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The blood-brain barrier: an engineering perspective.

Wong AD, Ye M, Levy AF, Rothstein JD, Bergles DE, Searson PC - Front Neuroeng (2013)

Bottom Line: It has been more than 100 years since Paul Ehrlich reported that various water-soluble dyes injected into the circulation did not enter the brain.Over the past 10 years it has become recognized that the blood-brain barrier is a complex, dynamic system that involves biomechanical and biochemical signaling between the vascular system and the brain.Here we reconstruct the structure, function, and transport properties of the blood-brain barrier from an engineering perspective.

View Article: PubMed Central - PubMed

Affiliation: Department of Materials Science and Engineering, Johns Hopkins University Baltimore, MD, USA ; Institute for Nanobiotechnology, Johns Hopkins University Baltimore, MD, USA.

ABSTRACT
It has been more than 100 years since Paul Ehrlich reported that various water-soluble dyes injected into the circulation did not enter the brain. Since Ehrlich's first experiments, only a small number of molecules, such as alcohol and caffeine have been found to cross the blood-brain barrier, and this selective permeability remains the major roadblock to treatment of many central nervous system diseases. At the same time, many central nervous system diseases are associated with disruption of the blood-brain barrier that can lead to changes in permeability, modulation of immune cell transport, and trafficking of pathogens into the brain. Therefore, advances in our understanding of the structure and function of the blood-brain barrier are key to developing effective treatments for a wide range of central nervous system diseases. Over the past 10 years it has become recognized that the blood-brain barrier is a complex, dynamic system that involves biomechanical and biochemical signaling between the vascular system and the brain. Here we reconstruct the structure, function, and transport properties of the blood-brain barrier from an engineering perspective. New insight into the physics of the blood-brain barrier could ultimately lead to clinical advances in the treatment of central nervous system diseases.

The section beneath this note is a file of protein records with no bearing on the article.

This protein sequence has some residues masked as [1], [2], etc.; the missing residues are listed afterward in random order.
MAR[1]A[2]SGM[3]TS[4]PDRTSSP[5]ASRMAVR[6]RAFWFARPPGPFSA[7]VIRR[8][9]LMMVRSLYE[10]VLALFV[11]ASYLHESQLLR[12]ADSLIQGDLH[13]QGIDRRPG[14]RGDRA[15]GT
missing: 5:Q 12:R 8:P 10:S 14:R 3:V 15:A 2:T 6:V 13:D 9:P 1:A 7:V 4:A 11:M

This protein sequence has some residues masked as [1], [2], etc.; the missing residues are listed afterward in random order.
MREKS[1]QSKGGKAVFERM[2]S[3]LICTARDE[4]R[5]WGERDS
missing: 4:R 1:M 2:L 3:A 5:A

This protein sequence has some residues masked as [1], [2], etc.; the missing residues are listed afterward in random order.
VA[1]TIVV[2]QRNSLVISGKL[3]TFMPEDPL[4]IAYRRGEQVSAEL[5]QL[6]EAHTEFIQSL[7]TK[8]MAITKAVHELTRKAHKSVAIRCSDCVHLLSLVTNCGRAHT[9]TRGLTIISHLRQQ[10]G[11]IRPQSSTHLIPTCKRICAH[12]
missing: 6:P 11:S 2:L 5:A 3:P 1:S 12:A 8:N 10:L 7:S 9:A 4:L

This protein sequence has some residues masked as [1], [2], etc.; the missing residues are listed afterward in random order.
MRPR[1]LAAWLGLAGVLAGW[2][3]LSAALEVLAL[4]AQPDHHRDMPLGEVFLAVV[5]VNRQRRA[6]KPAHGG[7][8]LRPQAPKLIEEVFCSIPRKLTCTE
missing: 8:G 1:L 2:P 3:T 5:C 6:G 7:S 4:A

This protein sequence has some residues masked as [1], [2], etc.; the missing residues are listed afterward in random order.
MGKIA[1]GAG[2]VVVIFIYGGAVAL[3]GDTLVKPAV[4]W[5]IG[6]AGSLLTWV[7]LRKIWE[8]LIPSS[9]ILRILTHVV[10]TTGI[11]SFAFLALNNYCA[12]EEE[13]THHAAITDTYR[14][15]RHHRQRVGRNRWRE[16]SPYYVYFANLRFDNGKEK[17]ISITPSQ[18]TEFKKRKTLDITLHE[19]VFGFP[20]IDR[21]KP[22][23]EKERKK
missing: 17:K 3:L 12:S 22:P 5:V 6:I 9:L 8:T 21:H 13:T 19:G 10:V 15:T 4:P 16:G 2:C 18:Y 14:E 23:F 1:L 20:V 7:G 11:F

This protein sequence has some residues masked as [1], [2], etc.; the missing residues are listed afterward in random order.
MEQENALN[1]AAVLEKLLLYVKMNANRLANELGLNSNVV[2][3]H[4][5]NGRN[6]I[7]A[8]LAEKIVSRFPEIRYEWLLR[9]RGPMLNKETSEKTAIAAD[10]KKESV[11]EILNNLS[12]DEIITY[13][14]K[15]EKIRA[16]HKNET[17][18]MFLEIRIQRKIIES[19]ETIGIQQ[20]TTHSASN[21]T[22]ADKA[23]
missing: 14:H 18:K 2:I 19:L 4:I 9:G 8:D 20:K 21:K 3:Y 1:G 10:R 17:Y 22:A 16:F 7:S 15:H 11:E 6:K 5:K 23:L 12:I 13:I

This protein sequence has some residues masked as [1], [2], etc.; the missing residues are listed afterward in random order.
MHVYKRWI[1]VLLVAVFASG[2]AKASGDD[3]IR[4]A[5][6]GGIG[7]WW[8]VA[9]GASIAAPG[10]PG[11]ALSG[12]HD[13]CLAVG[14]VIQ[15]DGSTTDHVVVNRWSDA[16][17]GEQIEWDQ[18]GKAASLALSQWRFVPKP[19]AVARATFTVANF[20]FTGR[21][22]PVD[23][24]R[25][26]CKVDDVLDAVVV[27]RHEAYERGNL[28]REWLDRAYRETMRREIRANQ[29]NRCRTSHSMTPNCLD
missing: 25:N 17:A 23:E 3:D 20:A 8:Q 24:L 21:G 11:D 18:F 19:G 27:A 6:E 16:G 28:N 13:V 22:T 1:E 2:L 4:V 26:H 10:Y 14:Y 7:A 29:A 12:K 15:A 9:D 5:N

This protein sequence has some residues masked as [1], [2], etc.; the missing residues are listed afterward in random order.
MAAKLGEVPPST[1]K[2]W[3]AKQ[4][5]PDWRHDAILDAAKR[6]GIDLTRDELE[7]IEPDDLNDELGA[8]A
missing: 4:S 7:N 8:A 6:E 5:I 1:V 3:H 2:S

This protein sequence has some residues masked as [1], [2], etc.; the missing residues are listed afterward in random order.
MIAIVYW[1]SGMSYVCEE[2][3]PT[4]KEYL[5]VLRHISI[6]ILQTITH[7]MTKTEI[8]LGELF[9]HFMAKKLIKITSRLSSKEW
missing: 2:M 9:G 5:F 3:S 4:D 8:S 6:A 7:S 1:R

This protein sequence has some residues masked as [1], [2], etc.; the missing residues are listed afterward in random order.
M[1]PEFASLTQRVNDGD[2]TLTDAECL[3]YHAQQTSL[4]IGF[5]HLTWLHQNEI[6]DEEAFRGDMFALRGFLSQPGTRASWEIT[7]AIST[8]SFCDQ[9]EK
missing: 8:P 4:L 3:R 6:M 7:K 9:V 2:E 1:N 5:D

No MeSH data available.


Related in: MedlinePlus

Kinetics of solute transport across a 2D monolayer. cout/cin is plotted as a function of time t, with A = 1 cm2, and V = 1 cm3 for (■) P2D = 10−5 cm s−1, and (▲) 10−6 cm s−1, and (•) P2D = 10−7 cm s−1, At short times (inset) where P2DAt/V « 1, the slope is P2DA/V and the rate constant can be obtained from kin,2D = P2DA.
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Figure 6: Kinetics of solute transport across a 2D monolayer. cout/cin is plotted as a function of time t, with A = 1 cm2, and V = 1 cm3 for (■) P2D = 10−5 cm s−1, and (▲) 10−6 cm s−1, and (•) P2D = 10−7 cm s−1, At short times (inset) where P2DAt/V « 1, the slope is P2DA/V and the rate constant can be obtained from kin,2D = P2DA.

Mentions: Integrating Fick's first law and recognizing that kin, 2D = P2DA where P2D is the permeability (cm s−1), we obtain:(6)N(t)=Vcin(1−exp(−P2DAVt))(see Figure 6 and Supplementary Information) (Kedem and Katchalsky, 1958; Siflinger-Birnboim et al., 1987; Dawson, 1991; Tran et al., 2004)At short times where P2DAt « V, the exponential term can be linearized and hence:(7)N(t)=P2DAcint